Sunday, March 14, 2010
In case some of you were still wondering why I am so drawn to Spanish-speaking cultures, I have an answer for you: I was conceived in San Juan, Puerto Rico. I have no Spanish or Latin American blood, as far as I am aware of, but many people who know me say, “You seem more “latina” than North American. For what it’s worth, I like to use the story of my parents’ trip to San Juan, Puerto Rico in June of 1969 as the reason for who I am today.
It is actually true that I was conceived on the island of Boriquen. I only learned this piece of information after my mother had passed away when I found a letter she had written to my dad’s mother. In the letter, she asked grandma to say a prayer for her because she was going to San Juan to see if she could get pregnant with my dad. I looked at the date on the letter, did the math, and yes, it worked out that I would have been conceived right around the time they took that trip.
It struck me as funny that my parents would have to take a trip to San Juan to make a baby. Couldn’t they just get frisky in Chicopee, Massachusetts? I do understand the reason for the trip though. My mom told me that after she lost her first child in April of 1968, she had a hard time getting pregnant, hence the trip to a warm tropical climate in the Caribbean to make a baby.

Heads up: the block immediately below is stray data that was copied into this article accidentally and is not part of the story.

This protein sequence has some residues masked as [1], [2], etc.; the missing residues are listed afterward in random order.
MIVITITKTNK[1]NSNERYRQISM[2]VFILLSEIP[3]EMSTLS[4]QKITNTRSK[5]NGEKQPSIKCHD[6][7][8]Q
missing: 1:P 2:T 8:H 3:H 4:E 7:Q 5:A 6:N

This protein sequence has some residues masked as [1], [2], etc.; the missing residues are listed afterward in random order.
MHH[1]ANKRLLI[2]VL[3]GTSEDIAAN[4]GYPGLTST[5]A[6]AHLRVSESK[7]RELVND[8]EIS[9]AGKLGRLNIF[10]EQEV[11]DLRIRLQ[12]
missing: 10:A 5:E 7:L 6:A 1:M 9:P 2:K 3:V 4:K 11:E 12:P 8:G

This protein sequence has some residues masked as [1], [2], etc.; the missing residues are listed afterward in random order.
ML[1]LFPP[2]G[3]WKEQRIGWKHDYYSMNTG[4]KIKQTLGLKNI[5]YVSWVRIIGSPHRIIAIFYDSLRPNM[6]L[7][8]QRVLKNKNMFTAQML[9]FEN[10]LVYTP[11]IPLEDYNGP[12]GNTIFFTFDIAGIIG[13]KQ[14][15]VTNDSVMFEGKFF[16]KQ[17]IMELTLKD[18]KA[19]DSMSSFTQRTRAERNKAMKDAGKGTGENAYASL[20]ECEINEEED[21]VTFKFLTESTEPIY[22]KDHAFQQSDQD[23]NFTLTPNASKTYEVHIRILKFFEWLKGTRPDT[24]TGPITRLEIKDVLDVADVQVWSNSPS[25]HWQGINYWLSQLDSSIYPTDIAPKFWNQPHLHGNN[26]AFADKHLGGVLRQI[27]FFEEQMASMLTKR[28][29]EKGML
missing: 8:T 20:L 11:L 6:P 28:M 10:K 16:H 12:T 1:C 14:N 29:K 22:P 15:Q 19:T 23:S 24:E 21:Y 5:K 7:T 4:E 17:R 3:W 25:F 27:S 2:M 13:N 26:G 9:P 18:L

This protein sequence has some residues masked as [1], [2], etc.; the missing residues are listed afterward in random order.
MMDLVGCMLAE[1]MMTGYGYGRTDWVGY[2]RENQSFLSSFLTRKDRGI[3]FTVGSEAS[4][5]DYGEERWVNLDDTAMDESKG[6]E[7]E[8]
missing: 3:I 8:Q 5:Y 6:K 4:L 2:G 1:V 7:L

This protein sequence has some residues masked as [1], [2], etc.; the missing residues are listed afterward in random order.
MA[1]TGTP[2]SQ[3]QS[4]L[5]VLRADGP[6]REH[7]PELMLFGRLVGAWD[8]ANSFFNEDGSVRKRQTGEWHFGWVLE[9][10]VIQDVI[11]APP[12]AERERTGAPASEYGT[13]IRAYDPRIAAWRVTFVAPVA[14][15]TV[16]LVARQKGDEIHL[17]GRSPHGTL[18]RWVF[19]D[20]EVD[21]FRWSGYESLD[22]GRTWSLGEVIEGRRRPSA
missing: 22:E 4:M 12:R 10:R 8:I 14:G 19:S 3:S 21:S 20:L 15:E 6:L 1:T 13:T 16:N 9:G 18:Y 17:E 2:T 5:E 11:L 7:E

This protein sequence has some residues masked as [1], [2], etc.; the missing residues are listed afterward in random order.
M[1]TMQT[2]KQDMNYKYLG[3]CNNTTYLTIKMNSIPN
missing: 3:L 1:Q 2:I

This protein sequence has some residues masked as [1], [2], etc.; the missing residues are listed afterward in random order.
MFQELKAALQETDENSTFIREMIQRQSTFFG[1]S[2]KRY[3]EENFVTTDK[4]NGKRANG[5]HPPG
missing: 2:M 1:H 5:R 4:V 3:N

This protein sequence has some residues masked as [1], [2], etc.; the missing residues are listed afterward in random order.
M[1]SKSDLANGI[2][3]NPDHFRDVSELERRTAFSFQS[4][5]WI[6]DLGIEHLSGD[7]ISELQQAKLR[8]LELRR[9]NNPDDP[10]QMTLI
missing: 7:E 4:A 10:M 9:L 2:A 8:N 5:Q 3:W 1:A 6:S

I love San Juan. I couldn’t explain to you why I felt so at home there when I took my first trip in February 2006, but it makes sense to me now. That trip altered my views on how other cultures approach life and death. I was there at the time that Ray Barretto passed away and I had the chance to witness a full-day musical celebration of his life in Old San Juan. Before that experience, I had only seen the somber side: the wake, funeral, and the farewell visit to the grave. Being present for Ray’s tribute allowed me to entertain the idea that death isn’t just about grieving and loss. It is also about the celebration of one’s life.
Why all these thoughts on my birthday? Well, I am thinking a lot about my mom today. For some reason, I am experiencing the feelings she must have had when I was born. That’s a pretty amazing feeling to have about myself. I don’t tend to think about myself that way. My view of me is from my own critical perspective the majority of the time. Not how someone else feels about me. You see, my mom was 42 years old when she had me. I am pretty certain that she was thinking that I was her last chance at having a child. She was also nervous throughout her entire pregnancy after having lost Michelle, my older sister. There had to have been joy and tears when Jennifer Ann was born a healthy 9 pound baby.
In the absence of my mom today, feeling her joy about my birth fills the void a bit. It also makes me appreciate this life I have been given.
Thank you my dear mom for this life of mine. Thank you for the unconditional love I feel around me today and always.